Here is another classic puzzler: Bottle A contains a quart of milk, and bottle B contains a quart of black coffee. Pour a half-pint of coffee from B into A, mix well, and then pour a half-pint of this mixture back into bottle B. What is the relationship between the fraction of coffee in A and the fraction of milk in B? It is possible to do this with algebra, and when we do so, we discover the surprising fact that the fraction of coffee in A is equal to the fraction of milk in B. But this can made obvious once we think about invariants. The coffee and milk both satisfy conservation of mass (really, volume). So if bottle A has x ounces of coffee “pollution,” then bottle B is missing x ounces of coffee and thus A monovariant has x ounces of milk pollution. Both bottles are is a quantity that equally polluted. changes, but only Here is an example using a parity invariant: in one direction. Let a1 , a2 , } , an represent an arbitrary arrangement of the numbers 1, 2, 3, … , n. Prove that if n is odd, the product (a1  1)(a2  2)" (an  n) is even. First, we give a solution that uses a pigeonhole argument. An alternative solution uses invariants. Given any permutation a1 , a2 , } , an , observe that the quantity (a1  1)  (a2  2)  "  (an  n) is invariant; namely, equal to zero! Thus the terms in the product we are interested in add up to zero, and there are an odd number of them. Clearly, they cannot all be odd, since a sum of an odd number of odd numbers is always odd, and zero is even. So one term must be even. Here is an example that uses congruence: At ¿rst, a room is empty. Each minute, either 1 person enters or 2 people leave. After exactly an hour, could the room contain 100 people? Get your hands dirty to work out examples. Is there anything that all the possible outcomes have in common at a ¿xed time? Yes! Suppose the population is p at some time. A minute later, the population will be either p + 1 or p í 2. Notice that these numbers differ by 3. This pattern will continue inde¿nitely, so at any ¿xed time, there will be many different outcomes, but they will all be congruent (mod 3). In other words, for any ¿xed time, population is invariant modulo 3. One possible outcome is a population of 60. Thus, all possible outcomes in 60 minutes are congruent to 60 (mod 3). Since 60 is a multiple of 3, and 100 is not, we conclude that the population cannot equal 100 after an hour. 73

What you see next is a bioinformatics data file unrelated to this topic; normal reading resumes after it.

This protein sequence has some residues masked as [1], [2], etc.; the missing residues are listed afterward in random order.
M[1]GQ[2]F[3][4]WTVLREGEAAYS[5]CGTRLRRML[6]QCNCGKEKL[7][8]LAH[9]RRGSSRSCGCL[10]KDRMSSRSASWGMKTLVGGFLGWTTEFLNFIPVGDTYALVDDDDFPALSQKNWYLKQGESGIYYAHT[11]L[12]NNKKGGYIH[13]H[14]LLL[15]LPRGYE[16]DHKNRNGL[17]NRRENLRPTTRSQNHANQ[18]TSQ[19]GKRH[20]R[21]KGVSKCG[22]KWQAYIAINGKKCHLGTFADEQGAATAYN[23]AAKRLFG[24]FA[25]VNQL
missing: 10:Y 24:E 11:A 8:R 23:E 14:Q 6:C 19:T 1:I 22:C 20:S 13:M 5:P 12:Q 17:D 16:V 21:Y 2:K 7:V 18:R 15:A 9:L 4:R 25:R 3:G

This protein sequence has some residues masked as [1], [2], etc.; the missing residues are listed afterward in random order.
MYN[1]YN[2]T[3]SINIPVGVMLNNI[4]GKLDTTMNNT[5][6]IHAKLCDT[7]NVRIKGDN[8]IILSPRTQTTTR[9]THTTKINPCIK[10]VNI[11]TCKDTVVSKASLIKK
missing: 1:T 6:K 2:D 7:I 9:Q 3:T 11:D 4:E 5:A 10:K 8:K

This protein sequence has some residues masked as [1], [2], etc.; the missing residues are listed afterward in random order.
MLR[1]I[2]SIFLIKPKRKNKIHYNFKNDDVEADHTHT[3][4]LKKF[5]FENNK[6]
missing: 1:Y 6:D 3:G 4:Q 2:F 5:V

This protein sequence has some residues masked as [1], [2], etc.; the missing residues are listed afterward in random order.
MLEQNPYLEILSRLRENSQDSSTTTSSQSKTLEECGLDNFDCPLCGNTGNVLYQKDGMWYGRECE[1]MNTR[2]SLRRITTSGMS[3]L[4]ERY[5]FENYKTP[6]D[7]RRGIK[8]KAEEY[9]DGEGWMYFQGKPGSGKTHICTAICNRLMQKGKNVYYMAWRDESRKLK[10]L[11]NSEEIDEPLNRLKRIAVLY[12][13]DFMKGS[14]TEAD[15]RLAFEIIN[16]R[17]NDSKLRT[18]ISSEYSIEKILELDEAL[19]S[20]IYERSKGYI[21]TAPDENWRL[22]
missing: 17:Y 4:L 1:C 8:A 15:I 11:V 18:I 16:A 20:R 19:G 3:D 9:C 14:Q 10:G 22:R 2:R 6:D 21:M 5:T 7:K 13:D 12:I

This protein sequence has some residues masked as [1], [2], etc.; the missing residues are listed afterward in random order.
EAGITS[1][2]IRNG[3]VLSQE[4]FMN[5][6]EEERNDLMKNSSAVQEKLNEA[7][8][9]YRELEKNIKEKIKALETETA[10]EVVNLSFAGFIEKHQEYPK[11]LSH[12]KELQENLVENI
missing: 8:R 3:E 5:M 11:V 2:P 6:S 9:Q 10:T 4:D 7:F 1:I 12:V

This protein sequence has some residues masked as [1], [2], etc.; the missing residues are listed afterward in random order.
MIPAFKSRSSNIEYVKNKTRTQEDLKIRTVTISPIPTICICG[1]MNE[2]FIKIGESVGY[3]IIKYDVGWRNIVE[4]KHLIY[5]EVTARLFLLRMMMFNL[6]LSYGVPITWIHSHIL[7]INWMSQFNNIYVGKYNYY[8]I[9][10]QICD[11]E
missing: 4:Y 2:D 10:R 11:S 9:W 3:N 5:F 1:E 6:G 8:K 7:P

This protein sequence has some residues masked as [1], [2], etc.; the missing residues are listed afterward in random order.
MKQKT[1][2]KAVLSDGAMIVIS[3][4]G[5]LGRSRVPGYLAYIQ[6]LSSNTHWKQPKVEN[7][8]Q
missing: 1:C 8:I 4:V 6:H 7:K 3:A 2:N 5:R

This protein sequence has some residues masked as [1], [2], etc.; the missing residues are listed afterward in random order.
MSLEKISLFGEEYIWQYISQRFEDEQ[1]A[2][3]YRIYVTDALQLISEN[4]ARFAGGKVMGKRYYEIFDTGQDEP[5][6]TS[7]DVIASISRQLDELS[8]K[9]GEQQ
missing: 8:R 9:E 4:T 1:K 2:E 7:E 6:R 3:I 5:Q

Lecture 15: The Greatest Uni¿er of All—Invariants

A monovariant is a quantity that changes, but only in one direction. Monovariants are useful for studying evolving systems. Here is a simple example (due to John Conway), called Belgian wafÀes. Two people take turns cutting up a wafÀe that is 6 squares × 8 squares. They are allowed to cut the wafÀe only along a division between the squares, and cuts can be only straight lines. The last player who can cut the wafÀe wins. Is there a winning strategy for the ¿rst or second player? This is actually a fake game. There is no strategy because of this simple monovariant: Each move increases the number of pieces by 1! You start with 1 piece (the whole wafÀe), so the game ends in 47 moves no matter what the players do! The next problem illustrates the power of monovariants to cut through the complexity of evolving systems. At time t = 0 minutes, a virus is placed into a colony of 2009 bacteria. Every minute, each virus destroys 1 bacterium, after which all the bacteria and viruses divide in 2. For example, at t = 1, there will be 2008 × 2 = 4016 bacteria and 2 viruses. Will the bacteria be driven to extinction? If so, when will this happen? There are complicated algebraic formulas that will do the trick, but monovariants are a better way. Let b and v be the respective populations at a certain time, and let bƍ and vƍ be the populations 1 minute later. It is easy to see that bƍ = 2(b í v) = 2b í 2v and that vƍ = 2v. The trick is to manipulate these quantities to recover something that is almost constant. If we divide, we get bc vc